All the travelers intending to go to a country at risk for polio should see a doctor or go to a travel health clinic six weeks prior to their departure, in order to review their medical history, to evaluate their potential risk of exposure to the virus and to check their vaccination status. Before leaving their country, travelers must make sure that they are fully vaccinated against polio. Infants, children and teenagers below the age of 18 years old in Canada should be vaccinated according to the protocol specified in the national routine vaccine schedule for children. The children who didn’t get the adequate doses of vaccine before traveling in a country at risk for polio must be fully vaccinated before their departure. Adults above the age of 18 years old must make sure that they are fully vaccinated against the virus. If they didn’t get a booster dose of vaccine since their 18th birthday, they must complete their vaccination before they travel.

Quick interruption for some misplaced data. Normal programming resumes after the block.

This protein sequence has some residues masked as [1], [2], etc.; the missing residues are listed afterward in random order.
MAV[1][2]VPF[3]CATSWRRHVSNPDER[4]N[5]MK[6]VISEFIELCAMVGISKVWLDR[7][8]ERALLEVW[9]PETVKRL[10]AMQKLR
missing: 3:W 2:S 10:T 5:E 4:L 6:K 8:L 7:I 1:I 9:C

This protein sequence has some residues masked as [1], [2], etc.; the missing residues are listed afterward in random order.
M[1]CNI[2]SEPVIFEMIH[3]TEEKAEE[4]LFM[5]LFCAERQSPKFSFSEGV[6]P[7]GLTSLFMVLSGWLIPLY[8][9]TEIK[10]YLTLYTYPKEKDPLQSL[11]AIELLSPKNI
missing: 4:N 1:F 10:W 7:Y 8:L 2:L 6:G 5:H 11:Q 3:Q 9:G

While in a country at risk for polio, travelers must have good hygiene practices and wash their hands frequently with clean water and soap during at least 20 seconds, or with an alcohol-based hand sanitizer. It is a good idea to always carry this kind of product. They should always be sure that the water they drink and use is safe, and they ought to avoid consuming raw or under cooked food.

DENGUE FEVER, GLOBAL SITUATION – JANUARY 19, 2015

TRAVEL HEALTH NOTICE